Saturday, 21 November 2015
I Embrace A Plank
Meet Plankie. This is a head and shoulders shot, but he extends down quite a long way. Plankie was my son J's childhood creation and friend and we came across him again this afternoon when his big brother, G, needed something longer than a ruler. I gave him a long overdue hug.
Seeing Plankie again made me come over all warm. Warmth was a feeling I also experienced at The Land Of Lost Content in Craven Arms last Saturday. This museum is dedicated - unashamedly, extravagantly and recklessly - to nostalgia, much of it tat but none of it worthless. I recommend that if you visit you go, as I did, with a close friend of similar age with whom you feel able to utter, without embarrassment, over and over again, "Oh, I remember this / that / those!" whether you're referring to stuffed budgies in cages, electric typewriters, Donny Osmond mannequins or Zoom lollies.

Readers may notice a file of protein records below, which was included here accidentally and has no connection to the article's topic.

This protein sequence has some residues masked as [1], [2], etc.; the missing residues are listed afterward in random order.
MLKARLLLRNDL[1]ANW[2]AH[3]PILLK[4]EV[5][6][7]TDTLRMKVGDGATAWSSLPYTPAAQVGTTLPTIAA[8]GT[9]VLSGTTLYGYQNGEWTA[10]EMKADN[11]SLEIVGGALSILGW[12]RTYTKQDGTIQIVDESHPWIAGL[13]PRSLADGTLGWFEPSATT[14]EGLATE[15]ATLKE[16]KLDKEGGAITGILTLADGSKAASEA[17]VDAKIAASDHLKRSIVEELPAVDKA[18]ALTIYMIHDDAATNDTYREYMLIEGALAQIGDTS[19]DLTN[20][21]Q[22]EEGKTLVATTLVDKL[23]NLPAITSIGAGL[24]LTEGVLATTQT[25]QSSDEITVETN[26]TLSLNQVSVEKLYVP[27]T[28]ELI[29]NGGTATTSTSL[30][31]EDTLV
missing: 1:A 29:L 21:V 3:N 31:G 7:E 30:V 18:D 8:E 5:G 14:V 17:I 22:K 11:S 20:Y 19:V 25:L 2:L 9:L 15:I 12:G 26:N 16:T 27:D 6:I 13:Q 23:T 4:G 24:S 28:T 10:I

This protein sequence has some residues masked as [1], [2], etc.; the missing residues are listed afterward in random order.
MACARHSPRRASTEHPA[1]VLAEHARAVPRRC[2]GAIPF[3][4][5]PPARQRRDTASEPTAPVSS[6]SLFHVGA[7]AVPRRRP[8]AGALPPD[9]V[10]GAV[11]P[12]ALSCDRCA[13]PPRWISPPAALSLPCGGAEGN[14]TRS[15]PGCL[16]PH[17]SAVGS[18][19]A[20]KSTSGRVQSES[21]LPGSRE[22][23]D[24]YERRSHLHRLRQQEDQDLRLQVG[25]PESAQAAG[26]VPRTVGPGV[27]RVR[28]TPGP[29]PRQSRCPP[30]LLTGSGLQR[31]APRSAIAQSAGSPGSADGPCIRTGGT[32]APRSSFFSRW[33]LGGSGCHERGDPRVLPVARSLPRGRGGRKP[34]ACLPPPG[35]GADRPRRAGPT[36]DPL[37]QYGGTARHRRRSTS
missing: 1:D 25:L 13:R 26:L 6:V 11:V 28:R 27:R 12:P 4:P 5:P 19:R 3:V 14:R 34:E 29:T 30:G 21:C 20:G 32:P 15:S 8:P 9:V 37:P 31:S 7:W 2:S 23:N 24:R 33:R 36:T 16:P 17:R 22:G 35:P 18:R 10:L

J's determination to love Plankie against the odds for all these years moves me. Back when Plankie was new, he made a rigid bedfellow and a reluctant traveller. Planks, even ones with faces, don't easily sit upright in cars. Much of the content in the LOLC is also rigid, yellow and slightly off-centre, but my companion and I were determined to embrace the unlikely experience of it all, and if you get the chance, you must go (though it's closed in December and January).
Although older and a good deal taller than Plankie now, J's affection for him is still clear. I like this loyalty to the absurd, to fun, to the apparently worthless. I will always relish ability of those who can find joy in anything - who can draw a lopsided smile onto any day of the week.